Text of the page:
In this unlikely tale, two strangers and a drone played crucial roles in rescuing a man trapped in his flooded home in Hope Mills, N.C.
Drone photographer Quavas Hart decided to take his drone out on Sunday to capture images of some of the areas hardest hit by Hurricane Matthew.
"I happened to come across this neighborhood that was completely submerged in water," Hart tells The Two-Way. He posted a picture on Twitter showing the dramatic scene of a cul-de-sac with floodwaters up to the eaves of the roofs.
As it turned out, Navy veteran Chris Williams and his elderly dog Lana were trapped in the house with one blue shutter to the right of the picture.
Williams thought he was out of the hurricane's path when his power went out a day and a half before, according to his twin brother, Craig Williams, who lives in Texas. "During that day and a half," Craig told The Two-Way, "the hurricane shifted paths and was coming directly towards him."
Chris went to sleep on Saturday night — and woke up to a bang. The surging water had broken through his back door, sending furniture crashing around the house. He grabbed Lana and raced to the highest point in the house, a small room where he had some food stored. "He spent the next 14 hours sitting there," Craig said.
During this time, both Craig and Chris tried to contact local emergency services to reach rescue crews — to no avail. Chris' phone line was down but the brothers were able to stay in touch over Facebook Messenger. When Craig finally got in contact with rescuers on Sunday, they eventually told him they weren't able to get to his brother's area.
Then Craig spotted Quavas' dramatic cul-de-sac picture on Twitter, and wrote a joking note to Chris: "Hey, at least you're not this guy."
It only took a few seconds for Chris to respond: "Hey, that's my house."
Craig immediately reached out to Quavas with this plea: "Any chance you can boat him out of there? He's trapped upstairs."
Quavas tells The Two-Way that he didn't initially believe the message was real. "I thought it was someone trolling – it's Twitter, it's worldwide. ... I'm paying this guy no mind."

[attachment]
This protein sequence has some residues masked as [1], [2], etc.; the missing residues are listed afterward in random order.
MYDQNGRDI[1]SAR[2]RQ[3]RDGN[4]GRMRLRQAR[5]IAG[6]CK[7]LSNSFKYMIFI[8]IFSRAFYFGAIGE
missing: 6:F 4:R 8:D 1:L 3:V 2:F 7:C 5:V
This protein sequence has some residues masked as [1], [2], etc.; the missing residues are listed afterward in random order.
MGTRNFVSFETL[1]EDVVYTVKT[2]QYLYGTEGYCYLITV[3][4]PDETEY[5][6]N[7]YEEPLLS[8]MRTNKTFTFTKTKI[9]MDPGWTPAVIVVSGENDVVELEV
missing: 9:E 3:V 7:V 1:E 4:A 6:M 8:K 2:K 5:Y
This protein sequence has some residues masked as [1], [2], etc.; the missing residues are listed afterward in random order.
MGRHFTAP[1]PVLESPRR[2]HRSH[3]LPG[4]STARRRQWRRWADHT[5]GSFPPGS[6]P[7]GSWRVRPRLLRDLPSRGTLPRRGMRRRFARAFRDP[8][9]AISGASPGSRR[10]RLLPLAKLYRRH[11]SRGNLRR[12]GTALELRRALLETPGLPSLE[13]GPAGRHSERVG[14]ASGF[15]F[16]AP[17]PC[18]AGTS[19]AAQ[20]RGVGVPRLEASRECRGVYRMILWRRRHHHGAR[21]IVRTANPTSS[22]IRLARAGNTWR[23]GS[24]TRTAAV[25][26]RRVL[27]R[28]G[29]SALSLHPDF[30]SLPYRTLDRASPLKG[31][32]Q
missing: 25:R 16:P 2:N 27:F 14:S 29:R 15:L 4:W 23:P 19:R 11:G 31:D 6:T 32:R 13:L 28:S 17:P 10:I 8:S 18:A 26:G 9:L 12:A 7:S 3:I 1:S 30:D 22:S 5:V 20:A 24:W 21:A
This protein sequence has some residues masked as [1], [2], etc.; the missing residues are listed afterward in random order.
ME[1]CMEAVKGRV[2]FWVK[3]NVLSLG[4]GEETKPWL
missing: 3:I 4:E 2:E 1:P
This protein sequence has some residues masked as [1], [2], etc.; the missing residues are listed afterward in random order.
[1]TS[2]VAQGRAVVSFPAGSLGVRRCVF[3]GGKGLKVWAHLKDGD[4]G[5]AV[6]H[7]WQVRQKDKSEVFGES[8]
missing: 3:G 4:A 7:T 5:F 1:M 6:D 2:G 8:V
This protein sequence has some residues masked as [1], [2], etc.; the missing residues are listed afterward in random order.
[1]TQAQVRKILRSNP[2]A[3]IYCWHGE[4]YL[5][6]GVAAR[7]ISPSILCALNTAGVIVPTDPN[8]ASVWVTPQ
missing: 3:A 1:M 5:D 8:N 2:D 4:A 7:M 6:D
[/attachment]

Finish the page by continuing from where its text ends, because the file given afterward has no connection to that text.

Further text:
But Craig messaged again that he was "completely serious." He explained that his brother had an "old dog with him that can't swim."
So Quavas rushed back to the flooded neighborhood to try to help rescue Chris. He says he deployed the drone again, and spotted a FEMA boat nearby. He managed to signal the boat to follow his drone, and then led the rescuers to Chris' house.
You can see Quavas' video of the moment the rescuers reached Chris and Lana, with Chris looking out the top-floor window:
Quavas is also a veteran — he says he served in the Army for 10 years, with deployments in Iraq and Afghanistan. The father of four left the military in July 2012 and went to film school. "It's kind of like replacing my weapon with my camera, from my perspective."
He's still coming to terms with the serendipitous rescue. "It's just so wicked crazy amazing, humbling, I don't know how to explain it," he says. Quavas adds that his home was also damaged in the floods.
Craig says that while his brother is physically safe, "he's not doing great." They're expecting the home will cost tens of thousands of dollars to repair. "Unfortunately he wasn't insured – his house is not in the flood plain, it's never been flooded," he says. "It's a worst-case scenario." The family is seeking donations here.